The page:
Pete Munoz: Yeah. Interestingly, there’s not a lot of rules around who it is to install. There are rules about kind of who designs stuff, and there are rules about who operates stuff, but not so much on the installer end, with some exceptions with certain county-level codes. When you work on a residential system, if you purchase one particular type of treatment system, they may want someone that’s certified with that particular vendor to commission and operate the system. But by and large, installers don’t have a certification.

Christoph Lohr: OK, that’s really good to know. Obviously you talk a lot about your experience and your expertise in this matter. Can you share with us a success story of a project that successfully implemented water recycling?

Pete Munoz: Yeah, there’s a couple. Maybe one quick is there’s an affordable housing project by Core in Bend, Oregon, five-home project. What they did is they used Oregon’s graywater code and put in a Tier One, which is kind of the simplest water reuse system. What’s great about that is it uses zero energy, it funnels shower and sink water into the landscape passively, and so it’s just kind of an easy, no-brainer reuse. Oregon officials make it really easy to both permit it and renew their permit just by a simple annual report. It’s very cost effective, and so we need more rules like that that allow easy reuse. And maybe on the flip side, a more complicated system is the PAE Living Building in downtown Portland, where we’re doing some innovative things. We have composting toilets that are treating waste from a five-story office building. We’re diverting urine and processing that to make fertilizer. And so that was something that was successfully permitted. But I would say that newer regulations like the WE•Stand would make that process much easier.

It was definitely a challenge with some of the, when that was permitted a couple of years ago, it was much more costly and challenging to permit than it would be nowadays.

Christoph Lohr: Before I ask my last question, that’s a good point you bring up there at the end. Definitely need to say thanks to our friends at PAE for putting me in touch with you. John Lansing, good friend and business associate of mine, put us in touch, and talking about that PAE Living Building Challenge, really interesting book on that topic. And then, very aware of your system there, which was really impressive. But you bring up a good point there, right at the end. And I guess my last question is, you talk about standards and streamlining some of this process.

I’m assuming that’s maybe part of the advice you would give policymakers or AHJs aiming to implement water recycling standards in their community. We talked a little bit before the show about plumbing and water quality, and now we’re kind of finally starting to mix a little bit; it sounds like there’s a lot of hurdles to jump over, hoops to jump through, and streamlining that and closer collaboration of things like plumbing standards and environmental quality controls is maybe needed.

Can you speak on that a little bit?

Pete Muñoz: Yeah, I think how most states have dealt with water reuse is they’ll tackle one little aspect and so you’ll see a state or jurisdiction say we’re going to pass a gray water code to be able to reuse at this one scale. And that’s been great. But if you look at the state of Oregon, they passed a gray water rule that had three tiers of complexity depending on how big the system was about 10 years ago, and in the entire state there’s been two permitted systems in the top two tiers of gray water system, so very little implementation. I think what we need is more comprehensive rules that cover a variety of scales and variety of water use that simplify both the regulatory and the process for installing and monitoring and maintaining.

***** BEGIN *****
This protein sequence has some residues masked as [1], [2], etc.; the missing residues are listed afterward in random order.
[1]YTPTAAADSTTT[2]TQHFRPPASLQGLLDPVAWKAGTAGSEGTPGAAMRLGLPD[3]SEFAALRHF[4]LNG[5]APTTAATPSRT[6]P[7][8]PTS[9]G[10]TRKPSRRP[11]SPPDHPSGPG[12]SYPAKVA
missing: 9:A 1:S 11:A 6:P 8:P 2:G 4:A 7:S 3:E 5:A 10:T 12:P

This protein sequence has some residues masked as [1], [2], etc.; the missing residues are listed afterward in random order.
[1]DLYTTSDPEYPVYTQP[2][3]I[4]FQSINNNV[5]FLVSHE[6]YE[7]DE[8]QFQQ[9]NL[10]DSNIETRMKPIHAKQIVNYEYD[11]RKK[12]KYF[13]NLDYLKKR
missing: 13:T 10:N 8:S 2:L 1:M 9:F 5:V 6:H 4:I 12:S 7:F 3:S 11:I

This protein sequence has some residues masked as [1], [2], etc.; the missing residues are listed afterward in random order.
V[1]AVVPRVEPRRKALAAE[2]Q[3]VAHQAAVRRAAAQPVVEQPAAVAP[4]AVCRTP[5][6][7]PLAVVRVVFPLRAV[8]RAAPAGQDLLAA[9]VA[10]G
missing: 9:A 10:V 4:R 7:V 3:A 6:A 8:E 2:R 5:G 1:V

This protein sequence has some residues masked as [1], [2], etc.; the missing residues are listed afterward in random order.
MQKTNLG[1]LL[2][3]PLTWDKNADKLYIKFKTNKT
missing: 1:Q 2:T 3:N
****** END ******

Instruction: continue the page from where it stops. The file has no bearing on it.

We need policy like that to make it easy. We also need engineers and designers to actually try to do some of this stuff, and the regulators are only learning about complications when people are trying to permit stuff and we learn from our mistakes. We need to not be afraid to try water reuse.

Christoph Lohr: I love that answer. It really kind of encompasses this nexus point that is merging between very different worlds it seems like. We’re talking a little bit about sort of the challenges now that are going on and have gone on in the past. Learned a lot from you today, Pete.

Would love to have you on the podcast again here sometime in the near future. What do you think you’d be talking about the next time that you came on?

Pete Muñoz: I would talk about all sorts of fun stuff. The PAE building has some unique things in it that are worth unpacking – the urine separation and processing for reuse is on thing, and that’s something that’s outlined in the WE•Stand code. So they have clear guidance of how you should do that, and once that gets rolled out and adopted, things like the PAE building won’t be that scary to tackle.

Christoph Lohr: Awesome. Well, Pete, on behalf of IAPMO and The Authority Podcast: Plumbing and Mechanical, I just want to say thank you so much for joining me this morning, taking time out of your busy schedule, and I look forward to future conversations with you.

Pete Muñoz: Cheers. Thanks so much.

Christoph Lohr: Cheers.